* Summa buys out Vitol, Petronas JV in terminal project
* Rosneft seen interested as builds up trading business
* Traders sceptical due to insufficient Urals supply in
(Adds detail, VTTI, traders comments)
By Vladimir Soldatkin and Gleb Stolyarov
MOSCOW, Feb 12 Russian investment group Summa
has bought out the world's largest oil trader as a partner in a
firm building a terminal at the Dutch port of Rotterdam, which
could damage its plan to establish Urals crude as a market
Russian authorities and Summa want the planned terminal to
provide a more readily tradable reservoir of Urals crude as they
try to establish it as an alternative benchmark to North Sea
Summa said on Wednesday it had bought the 25 percent that it
did not already own in Shtandart TT BV, the operator of the $1
billion project, from VTTI, an affiliate of top oil trader
Vitol. A spokesman declined to disclose financial details.
Analysts had seen the backing of Geneva-based Vitol as vital
to the project. Without it, Summa may struggle to get the kind
of volumes needed. The investment group may also face a
challenge from state-owned oil company Rosneft to take
control of the project, industry sources said.
The Vedomosti daily said VTTI - a 50/50 venture between
Vitol and Malaysian shipping company MISC Bhd, an arm of state
oil firm Petronas - quit the project because it was
unable to secure control of the joint venture.
"Although the decision was based on a combination of
factors, the most important factor is that VTTI is entering into
a high investment phase, stemming from an ambitious global
growth strategy. Within this context, VTTI has decided to give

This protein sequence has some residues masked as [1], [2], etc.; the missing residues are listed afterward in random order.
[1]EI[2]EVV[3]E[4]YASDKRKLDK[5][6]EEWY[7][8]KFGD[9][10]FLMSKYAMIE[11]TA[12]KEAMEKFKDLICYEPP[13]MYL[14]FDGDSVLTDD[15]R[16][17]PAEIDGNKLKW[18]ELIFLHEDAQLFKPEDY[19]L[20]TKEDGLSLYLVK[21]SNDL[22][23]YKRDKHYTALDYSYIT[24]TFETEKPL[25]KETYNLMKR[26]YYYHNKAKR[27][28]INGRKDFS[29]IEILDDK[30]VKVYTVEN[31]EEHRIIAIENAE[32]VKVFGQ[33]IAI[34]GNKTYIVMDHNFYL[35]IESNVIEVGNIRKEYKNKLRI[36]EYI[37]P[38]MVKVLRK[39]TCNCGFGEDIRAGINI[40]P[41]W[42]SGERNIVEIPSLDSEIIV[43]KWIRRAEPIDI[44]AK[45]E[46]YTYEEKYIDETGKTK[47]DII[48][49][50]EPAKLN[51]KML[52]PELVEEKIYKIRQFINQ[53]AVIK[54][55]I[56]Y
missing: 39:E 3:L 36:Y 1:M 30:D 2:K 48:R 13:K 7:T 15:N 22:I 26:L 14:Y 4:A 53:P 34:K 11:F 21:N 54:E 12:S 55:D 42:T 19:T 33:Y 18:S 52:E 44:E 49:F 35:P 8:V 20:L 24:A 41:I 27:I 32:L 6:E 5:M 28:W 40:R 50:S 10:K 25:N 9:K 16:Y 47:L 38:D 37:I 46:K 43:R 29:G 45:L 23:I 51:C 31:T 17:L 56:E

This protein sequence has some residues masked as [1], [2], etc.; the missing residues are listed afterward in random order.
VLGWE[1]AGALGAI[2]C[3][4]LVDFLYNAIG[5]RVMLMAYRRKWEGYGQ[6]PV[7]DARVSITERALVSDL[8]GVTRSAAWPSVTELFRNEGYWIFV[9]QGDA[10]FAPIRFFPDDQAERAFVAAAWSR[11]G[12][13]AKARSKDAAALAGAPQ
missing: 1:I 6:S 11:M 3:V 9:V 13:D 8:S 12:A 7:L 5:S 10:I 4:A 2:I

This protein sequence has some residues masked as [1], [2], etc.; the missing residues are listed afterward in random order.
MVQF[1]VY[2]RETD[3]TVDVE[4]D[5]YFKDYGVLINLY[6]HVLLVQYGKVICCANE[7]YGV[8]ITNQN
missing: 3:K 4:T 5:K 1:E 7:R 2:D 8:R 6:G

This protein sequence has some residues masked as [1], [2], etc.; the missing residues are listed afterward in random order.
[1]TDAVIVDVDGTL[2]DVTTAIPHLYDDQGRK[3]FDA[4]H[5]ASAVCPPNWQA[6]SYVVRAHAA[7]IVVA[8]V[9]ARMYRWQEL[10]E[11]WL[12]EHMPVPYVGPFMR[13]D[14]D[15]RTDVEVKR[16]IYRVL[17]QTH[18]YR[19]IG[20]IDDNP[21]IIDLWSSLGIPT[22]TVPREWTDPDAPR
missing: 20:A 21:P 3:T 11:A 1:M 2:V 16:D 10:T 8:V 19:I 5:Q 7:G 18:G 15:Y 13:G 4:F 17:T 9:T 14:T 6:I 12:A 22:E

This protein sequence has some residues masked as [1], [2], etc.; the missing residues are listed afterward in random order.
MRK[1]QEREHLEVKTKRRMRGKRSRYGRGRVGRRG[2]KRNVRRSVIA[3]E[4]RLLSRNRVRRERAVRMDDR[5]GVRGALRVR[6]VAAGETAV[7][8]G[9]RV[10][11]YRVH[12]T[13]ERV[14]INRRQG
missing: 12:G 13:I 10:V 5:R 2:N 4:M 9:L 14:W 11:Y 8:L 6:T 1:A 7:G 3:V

priority to other opportunities," a VTTI spokesman said.
To secure a benchmark status for Urals, Russia needs to
supply ample and steady volumes of the blend, which has not been
the case so far, traders say.
Urals is typically sold at a discount to benchmark North Sea
Brent crude, a disadvantage long questioned by Russian President
Vladimir Putin. Most Urals cargoes are sold via long-term
contracts, which are based on price estimates that last weeks or
The planned terminal was initially expected to handle 40,000
barrels per day of crude oil and 20,000 bpd of oil products
starting from 2015, but the industry sources said the timetable
was unrealistic after the project had already been dogged by
Meanwhile, Russia's top oil producer Rosneft has been in
talks with Summa to enter the project, the sources said.
A Rosneft spokesman declined to comment.
Rosneft recently acquired Morgan Stanley's oil
trading unit, in a signal that it is keen to profit from its own
trading after selling oil for years via international energy
companies such as BP or trading houses such as Vitol and
One of the sources said the Rotterdam terminal had become
more attractive for Rosneft after the Morgan Stanley deal.
Traders have expressed doubts, however, about the viability
of the Rotterdam project due to a lack of liquid Urals supplies
in Europe as Rosneft increases its oil flows to China.
"You can't force (Russian companies) to ship oil there.
Deals with existing storage would be cheaper," a trader said.
"I think VTTI understood that the project lacks prospects,"
another trader said.
Traders said Rotterdam was not the prime destination for
Russian seaborne oil.
Rotterdam is Europe's biggest logistic and industrial hub,
serving a European market of 350 million consumers. Its crude
oil throughput was down 7.3 percent last year to 91.1 million
tonnes, mainly because of Europe's weak fuel market and
maintenance shutdowns at refineries.
(additional reporting by Gleb Gorodyankin; Editing by Elizabeth
Piper and Jane Baird)